Q: Tell us about your restaurant (The Greyhound). What sets it apart from others in the area?

A: The team. Every single member of The Greyhound family understand what the vision is and go above and beyond to make every guest experience the best they can. From the food, the service and the beautiful old building, there are so many small details which all add up to our guest comfort. The owners really are the most passionate individuals I have ever met and this shines down through the whole team here.

Q: How do you approach menu planning and creating new dishes?

A: Starting with a base ingredient which is usually a protein that is in season. Then look at the seasonal calendar and speak with our suppliers. We then look at flavours that work well together and I sit down with my sous chefs and start the development process.

Q: What’s the most important lesson or skill you’ve learned in your culinary career?

A: Patience. Lead from the front, you can not expect someone in the team to do something you are not prepared to do yourself!

Q: looking at the Restaurant trade in 2023, what advice do you have for aspiring chefs looking to pursue a career in the culinary industry?

A: Find a restaurant that excites you. Listen to your senior chefs, they have lots of knowledge and in most cases want the best for you. Be a sponge, observe, and soak up as much information as you can from those around you. Not every day will be a breeze but nothing worth having comes for free!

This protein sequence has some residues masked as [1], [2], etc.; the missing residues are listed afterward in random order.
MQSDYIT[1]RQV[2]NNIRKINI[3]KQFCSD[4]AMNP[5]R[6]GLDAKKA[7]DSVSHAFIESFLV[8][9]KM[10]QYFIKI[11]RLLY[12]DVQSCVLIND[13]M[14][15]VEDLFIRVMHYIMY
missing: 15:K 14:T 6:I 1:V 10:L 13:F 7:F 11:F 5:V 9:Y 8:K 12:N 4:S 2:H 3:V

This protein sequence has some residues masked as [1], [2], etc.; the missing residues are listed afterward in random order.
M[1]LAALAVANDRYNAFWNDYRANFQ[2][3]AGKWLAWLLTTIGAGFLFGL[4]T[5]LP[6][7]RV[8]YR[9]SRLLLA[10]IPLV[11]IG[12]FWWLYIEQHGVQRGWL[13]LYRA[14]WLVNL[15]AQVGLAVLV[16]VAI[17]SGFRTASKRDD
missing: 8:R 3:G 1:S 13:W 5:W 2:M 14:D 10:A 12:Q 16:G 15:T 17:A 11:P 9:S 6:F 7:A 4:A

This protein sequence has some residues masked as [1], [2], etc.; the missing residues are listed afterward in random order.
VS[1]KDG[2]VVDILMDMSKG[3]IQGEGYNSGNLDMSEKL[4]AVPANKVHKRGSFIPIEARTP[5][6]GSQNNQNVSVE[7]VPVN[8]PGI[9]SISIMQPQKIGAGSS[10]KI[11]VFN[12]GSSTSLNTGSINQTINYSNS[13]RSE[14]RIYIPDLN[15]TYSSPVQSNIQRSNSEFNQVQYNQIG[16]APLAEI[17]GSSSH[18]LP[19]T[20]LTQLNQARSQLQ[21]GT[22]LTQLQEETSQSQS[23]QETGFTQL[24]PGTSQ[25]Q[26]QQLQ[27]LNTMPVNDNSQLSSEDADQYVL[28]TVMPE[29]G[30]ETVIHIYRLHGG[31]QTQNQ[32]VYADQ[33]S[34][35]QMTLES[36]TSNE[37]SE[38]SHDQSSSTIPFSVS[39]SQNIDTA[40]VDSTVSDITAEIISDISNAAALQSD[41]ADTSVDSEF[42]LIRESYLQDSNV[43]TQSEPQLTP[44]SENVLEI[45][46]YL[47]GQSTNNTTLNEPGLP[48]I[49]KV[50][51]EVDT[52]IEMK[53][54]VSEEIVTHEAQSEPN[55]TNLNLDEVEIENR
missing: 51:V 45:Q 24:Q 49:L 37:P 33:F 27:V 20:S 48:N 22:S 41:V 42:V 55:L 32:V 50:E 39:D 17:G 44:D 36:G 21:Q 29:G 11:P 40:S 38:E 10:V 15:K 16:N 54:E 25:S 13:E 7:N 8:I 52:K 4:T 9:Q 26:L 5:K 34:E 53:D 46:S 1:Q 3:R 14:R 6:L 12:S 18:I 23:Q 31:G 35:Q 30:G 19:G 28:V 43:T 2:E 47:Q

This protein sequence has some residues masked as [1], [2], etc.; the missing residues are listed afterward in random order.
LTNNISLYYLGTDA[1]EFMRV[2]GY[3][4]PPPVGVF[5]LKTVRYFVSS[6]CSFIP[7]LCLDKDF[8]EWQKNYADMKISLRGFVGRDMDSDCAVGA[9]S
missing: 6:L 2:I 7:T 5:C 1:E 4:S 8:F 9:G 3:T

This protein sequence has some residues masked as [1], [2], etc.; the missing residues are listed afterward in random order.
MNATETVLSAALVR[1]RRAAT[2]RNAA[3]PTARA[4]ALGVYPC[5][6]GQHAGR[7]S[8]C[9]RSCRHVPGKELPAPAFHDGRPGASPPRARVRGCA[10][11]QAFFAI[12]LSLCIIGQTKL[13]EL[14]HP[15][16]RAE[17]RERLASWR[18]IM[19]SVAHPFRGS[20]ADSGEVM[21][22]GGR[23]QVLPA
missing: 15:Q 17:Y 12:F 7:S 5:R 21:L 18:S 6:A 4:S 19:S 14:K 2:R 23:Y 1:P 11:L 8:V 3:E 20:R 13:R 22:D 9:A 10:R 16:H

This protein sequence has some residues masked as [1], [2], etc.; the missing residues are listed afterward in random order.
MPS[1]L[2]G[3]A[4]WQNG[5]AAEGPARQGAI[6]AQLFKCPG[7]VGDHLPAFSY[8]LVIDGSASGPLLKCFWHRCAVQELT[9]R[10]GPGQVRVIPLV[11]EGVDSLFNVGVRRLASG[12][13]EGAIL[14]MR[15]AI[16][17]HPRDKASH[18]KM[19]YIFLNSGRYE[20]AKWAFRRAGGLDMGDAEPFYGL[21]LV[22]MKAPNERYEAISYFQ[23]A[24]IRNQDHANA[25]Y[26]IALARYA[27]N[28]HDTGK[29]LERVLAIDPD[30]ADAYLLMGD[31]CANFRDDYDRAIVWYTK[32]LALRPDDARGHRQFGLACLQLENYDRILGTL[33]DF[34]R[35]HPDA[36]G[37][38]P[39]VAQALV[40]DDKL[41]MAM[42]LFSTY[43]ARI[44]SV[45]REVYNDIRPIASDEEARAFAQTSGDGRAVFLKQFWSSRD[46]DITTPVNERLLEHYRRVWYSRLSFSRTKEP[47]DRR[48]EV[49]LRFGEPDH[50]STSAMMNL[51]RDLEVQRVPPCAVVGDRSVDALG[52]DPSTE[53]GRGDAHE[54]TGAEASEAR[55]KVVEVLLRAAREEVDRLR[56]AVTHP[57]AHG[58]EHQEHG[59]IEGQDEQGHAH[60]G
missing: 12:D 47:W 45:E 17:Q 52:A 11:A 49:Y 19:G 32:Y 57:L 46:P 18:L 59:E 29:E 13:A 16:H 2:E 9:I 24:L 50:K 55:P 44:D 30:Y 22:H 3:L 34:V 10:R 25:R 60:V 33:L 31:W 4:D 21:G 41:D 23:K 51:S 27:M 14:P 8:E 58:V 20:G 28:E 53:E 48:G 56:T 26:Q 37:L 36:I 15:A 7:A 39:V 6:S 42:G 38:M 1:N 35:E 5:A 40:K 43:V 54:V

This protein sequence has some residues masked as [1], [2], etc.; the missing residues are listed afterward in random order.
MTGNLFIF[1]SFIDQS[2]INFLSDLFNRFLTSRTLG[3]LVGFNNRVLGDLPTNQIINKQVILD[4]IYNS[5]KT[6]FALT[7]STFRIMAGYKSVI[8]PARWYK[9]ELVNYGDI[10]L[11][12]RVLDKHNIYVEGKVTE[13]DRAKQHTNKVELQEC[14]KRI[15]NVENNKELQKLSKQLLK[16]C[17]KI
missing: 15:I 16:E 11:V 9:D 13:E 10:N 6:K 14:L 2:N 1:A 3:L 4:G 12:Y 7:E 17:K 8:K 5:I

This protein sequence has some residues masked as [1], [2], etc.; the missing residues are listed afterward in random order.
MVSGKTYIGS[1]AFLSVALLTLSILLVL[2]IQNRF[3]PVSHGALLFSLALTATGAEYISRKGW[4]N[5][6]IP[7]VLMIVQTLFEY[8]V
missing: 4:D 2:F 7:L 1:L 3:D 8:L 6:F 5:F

Q: Can you share any predictions you have for the hospitality industry for the next 5 years?

A: I think the next 5 years for obvious reasons will be challenging however do believe that as long as you and your team are giving 100% every day and are genuine, guests will return and continue to support you, despite all the challenges we are all facing. I think restaurants are going to have to adapt more with how they look after their teams in order to keep a consistent strong team both front and back of house.

Q: If you could be invite for one night to cook alongside any Chef, past or present, who would that be and why?

A: Pierre Koffmann. So many of our great chefs in Britain have come from working with Pierre Koffmann.

Q: What would be on your “celebration banquet ” menu if you could create a meal and have any ingredients or style of cooking from around the world?

A: Caribbean style menu which would definitely include Jerk Chicken, rice, peas and fruit punch!

Q: What is your favourite dish eaten in any restaurant other than your own and why?

A: I went out for dinner with my Mrs in Vegas. We stumbled across this small family-run restaurant and enjoyed this filet of beef with bone marrow and fresh asparagus. The beef was cooked unbelievably well, and I can still taste the sauce now if I think about it.

…..And now your two (or more) Favourite Tables, a restaurant that you dine at perhaps with family or friends. Places you have visited a couple of times.

Restaurant One: Trinity in London


Restaurant Two: Bob Bob Ricard